Eurovision 2018 Semi Final 1: Review and Results

eleni cyprus

It is May again and this means it is time for Europe’s biggest music contest; The Eurovision Song Contest. After Salvador Sobral’s convincing win last year, Lisbon in Portugal is the hosting city. The contest this year is off to an exciting start with the strong first semi final. The hosts and their prepared jokes are cringey as ever, but what would Eurovision without them!? More enjoyable probably. But what about the performances!? We knew beforehand that the results would be a bloodbath in which favourites would be voted out. This is what went down!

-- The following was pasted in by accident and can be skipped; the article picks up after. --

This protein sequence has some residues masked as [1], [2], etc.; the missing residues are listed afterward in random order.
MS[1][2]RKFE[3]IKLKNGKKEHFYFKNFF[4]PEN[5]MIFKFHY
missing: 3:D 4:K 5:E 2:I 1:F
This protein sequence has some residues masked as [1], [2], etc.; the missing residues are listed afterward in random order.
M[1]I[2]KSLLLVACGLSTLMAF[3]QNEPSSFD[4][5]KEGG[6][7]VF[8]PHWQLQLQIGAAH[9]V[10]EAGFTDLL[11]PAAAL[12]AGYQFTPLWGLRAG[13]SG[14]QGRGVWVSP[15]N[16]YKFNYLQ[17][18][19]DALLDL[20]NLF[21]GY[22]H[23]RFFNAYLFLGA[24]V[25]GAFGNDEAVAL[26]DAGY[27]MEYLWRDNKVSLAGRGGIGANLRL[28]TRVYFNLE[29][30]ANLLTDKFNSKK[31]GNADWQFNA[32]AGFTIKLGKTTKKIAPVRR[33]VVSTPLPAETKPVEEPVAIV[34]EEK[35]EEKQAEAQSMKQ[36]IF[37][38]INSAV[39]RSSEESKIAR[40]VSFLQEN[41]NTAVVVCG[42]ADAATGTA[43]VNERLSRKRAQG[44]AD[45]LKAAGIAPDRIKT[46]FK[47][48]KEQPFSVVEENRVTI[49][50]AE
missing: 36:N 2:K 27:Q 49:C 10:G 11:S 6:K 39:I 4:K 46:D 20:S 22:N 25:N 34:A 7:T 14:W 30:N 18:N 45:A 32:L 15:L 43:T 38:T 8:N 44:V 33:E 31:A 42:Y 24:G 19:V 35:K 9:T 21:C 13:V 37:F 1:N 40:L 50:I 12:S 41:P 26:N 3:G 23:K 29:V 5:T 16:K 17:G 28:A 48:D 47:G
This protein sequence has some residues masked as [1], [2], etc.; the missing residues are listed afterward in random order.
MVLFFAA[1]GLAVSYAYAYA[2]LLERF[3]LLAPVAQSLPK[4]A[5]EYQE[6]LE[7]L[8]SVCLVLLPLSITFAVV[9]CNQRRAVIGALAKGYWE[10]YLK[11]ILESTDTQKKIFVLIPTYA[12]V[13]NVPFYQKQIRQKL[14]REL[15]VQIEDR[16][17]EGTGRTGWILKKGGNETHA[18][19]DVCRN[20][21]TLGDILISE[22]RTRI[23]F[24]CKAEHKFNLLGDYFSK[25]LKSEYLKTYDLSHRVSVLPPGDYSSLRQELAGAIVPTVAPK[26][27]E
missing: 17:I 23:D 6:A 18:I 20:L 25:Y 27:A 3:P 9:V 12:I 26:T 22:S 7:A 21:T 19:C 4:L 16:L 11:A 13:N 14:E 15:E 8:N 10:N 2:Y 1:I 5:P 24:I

01. Azerbaijan – Aisel – X My Heart
The organization of the contest chose Aisel from Azerbaijan to open the contest with her uptempo pop tune ‘X My Heart’. The Azeri beauty normally performs jazz music, but the song she ended up singing on stage is Lisbon is tailormade for Eurovision. We hear a light electronic production, a catchy enough chorus, some empty lyrics and pretty decent vocal work. The mostly white staging with a simple choreography and some projections looks nice enough. Still I felt nothing watching her show and listening to the tune. The same seems to have happened to the rest of Europe as her decent, but predictable song and show was not enough to get her into the final.

Read more about Azerbaijan’s entry

02. Iceland: Ari Ólafsson – Our Choice